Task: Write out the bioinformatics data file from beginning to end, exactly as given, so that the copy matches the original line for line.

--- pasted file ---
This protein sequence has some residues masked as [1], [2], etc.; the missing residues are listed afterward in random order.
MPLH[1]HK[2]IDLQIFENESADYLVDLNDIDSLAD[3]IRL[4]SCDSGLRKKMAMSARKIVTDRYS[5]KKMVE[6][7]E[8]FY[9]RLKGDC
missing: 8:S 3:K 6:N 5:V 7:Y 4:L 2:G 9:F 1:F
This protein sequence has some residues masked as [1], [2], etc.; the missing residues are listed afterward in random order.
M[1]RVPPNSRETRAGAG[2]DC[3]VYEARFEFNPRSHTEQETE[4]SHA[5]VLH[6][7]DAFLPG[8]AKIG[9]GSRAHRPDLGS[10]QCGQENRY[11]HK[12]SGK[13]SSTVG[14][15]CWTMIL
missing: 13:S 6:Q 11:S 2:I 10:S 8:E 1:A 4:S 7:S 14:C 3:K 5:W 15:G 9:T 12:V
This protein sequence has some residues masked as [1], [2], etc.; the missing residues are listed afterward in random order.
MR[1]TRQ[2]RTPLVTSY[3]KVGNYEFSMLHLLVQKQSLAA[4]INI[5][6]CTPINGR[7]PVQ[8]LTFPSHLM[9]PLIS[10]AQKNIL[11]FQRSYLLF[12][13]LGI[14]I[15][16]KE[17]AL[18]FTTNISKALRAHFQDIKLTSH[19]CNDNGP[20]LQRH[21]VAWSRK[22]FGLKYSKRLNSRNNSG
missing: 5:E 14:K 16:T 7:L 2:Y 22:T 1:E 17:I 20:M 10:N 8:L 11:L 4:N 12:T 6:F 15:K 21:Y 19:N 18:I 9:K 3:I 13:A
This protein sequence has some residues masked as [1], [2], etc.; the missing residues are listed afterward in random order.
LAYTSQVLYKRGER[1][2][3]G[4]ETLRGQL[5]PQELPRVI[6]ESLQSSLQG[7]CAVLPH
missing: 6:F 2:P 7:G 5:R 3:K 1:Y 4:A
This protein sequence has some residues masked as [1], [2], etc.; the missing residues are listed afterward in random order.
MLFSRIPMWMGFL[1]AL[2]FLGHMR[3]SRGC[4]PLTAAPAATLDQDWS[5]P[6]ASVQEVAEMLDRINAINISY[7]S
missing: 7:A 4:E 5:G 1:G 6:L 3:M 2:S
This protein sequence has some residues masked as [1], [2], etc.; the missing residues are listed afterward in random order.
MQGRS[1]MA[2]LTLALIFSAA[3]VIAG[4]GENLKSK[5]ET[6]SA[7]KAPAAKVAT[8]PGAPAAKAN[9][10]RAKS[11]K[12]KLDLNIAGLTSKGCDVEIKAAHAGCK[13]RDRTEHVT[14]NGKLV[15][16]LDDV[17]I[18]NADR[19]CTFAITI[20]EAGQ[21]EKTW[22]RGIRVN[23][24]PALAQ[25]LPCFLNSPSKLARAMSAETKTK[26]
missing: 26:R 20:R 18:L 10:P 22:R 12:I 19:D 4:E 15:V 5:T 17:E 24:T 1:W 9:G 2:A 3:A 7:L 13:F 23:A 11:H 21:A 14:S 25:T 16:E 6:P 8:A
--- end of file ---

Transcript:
This protein sequence has some residues masked as [1], [2], etc.; the missing residues are listed afterward in random order.
MPLH[1]HK[2]IDLQIFENESADYLVDLNDIDSLAD[3]IRL[4]SCDSGLRKKMAMSARKIVTDRYS[5]KKMVE[6][7]E[8]FY[9]RLKGDC
missing: 8:S 3:K 6:N 5:V 7:Y 4:L 2:G 9:F 1:F
This protein sequence has some residues masked as [1], [2], etc.; the missing residues are listed afterward in random order.
M[1]RVPPNSRETRAGAG[2]DC[3]VYEARFEFNPRSHTEQETE[4]SHA[5]VLH[6][7]DAFLPG[8]AKIG[9]GSRAHRPDLGS[10]QCGQENRY[11]HK[12]SGK[13]SSTVG[14][15]CWTMIL
missing: 13:S 6:Q 11:S 2:I 10:S 8:E 1:A 4:S 7:S 14:C 3:K 5:W 15:G 9:T 12:V
This protein sequence has some residues masked as [1], [2], etc.; the missing residues are listed afterward in random order.
MR[1]TRQ[2]RTPLVTSY[3]KVGNYEFSMLHLLVQKQSLAA[4]INI[5][6]CTPINGR[7]PVQ[8]LTFPSHLM[9]PLIS[10]AQKNIL[11]FQRSYLLF[12][13]LGI[14]I[15][16]KE[17]AL[18]FTTNISKALRAHFQDIKLTSH[19]CNDNGP[20]LQRH[21]VAWSRK[22]FGLKYSKRLNSRNNSG
missing: 5:E 14:K 16:T 7:L 2:Y 22:T 1:E 17:I 20:M 10:N 8:L 11:L 4:N 12:T 6:F 15:K 21:Y 19:N 18:I 9:K 3:I 13:A
This protein sequence has some residues masked as [1], [2], etc.; the missing residues are listed afterward in random order.
LAYTSQVLYKRGER[1][2][3]G[4]ETLRGQL[5]PQELPRVI[6]ESLQSSLQG[7]CAVLPH
missing: 6:F 2:P 7:G 5:R 3:K 1:Y 4:A
This protein sequence has some residues masked as [1], [2], etc.; the missing residues are listed afterward in random order.
MLFSRIPMWMGFL[1]AL[2]FLGHMR[3]SRGC[4]PLTAAPAATLDQDWS[5]P[6]ASVQEVAEMLDRINAINISY[7]S
missing: 7:A 4:E 5:G 1:G 6:L 3:M 2:S
This protein sequence has some residues masked as [1], [2], etc.; the missing residues are listed afterward in random order.
MQGRS[1]MA[2]LTLALIFSAA[3]VIAG[4]GENLKSK[5]ET[6]SA[7]KAPAAKVAT[8]PGAPAAKAN[9][10]RAKS[11]K[12]KLDLNIAGLTSKGCDVEIKAAHAGCK[13]RDRTEHVT[14]NGKLV[15][16]LDDV[17]I[18]NADR[19]CTFAITI[20]EAGQ[21]EKTW[22]RGIRVN[23][24]PALAQ[25]LPCFLNSPSKLARAMSAETKTK[26]
missing: 26:R 20:R 18:L 10:P 22:R 12:I 19:D 4:E 15:V 5:T 17:E 24:T 1:W 9:G 2:A 3:A 7:L 13:F 23:A 11:H 21:A 14:S 25:T 16:E 6:P 8:A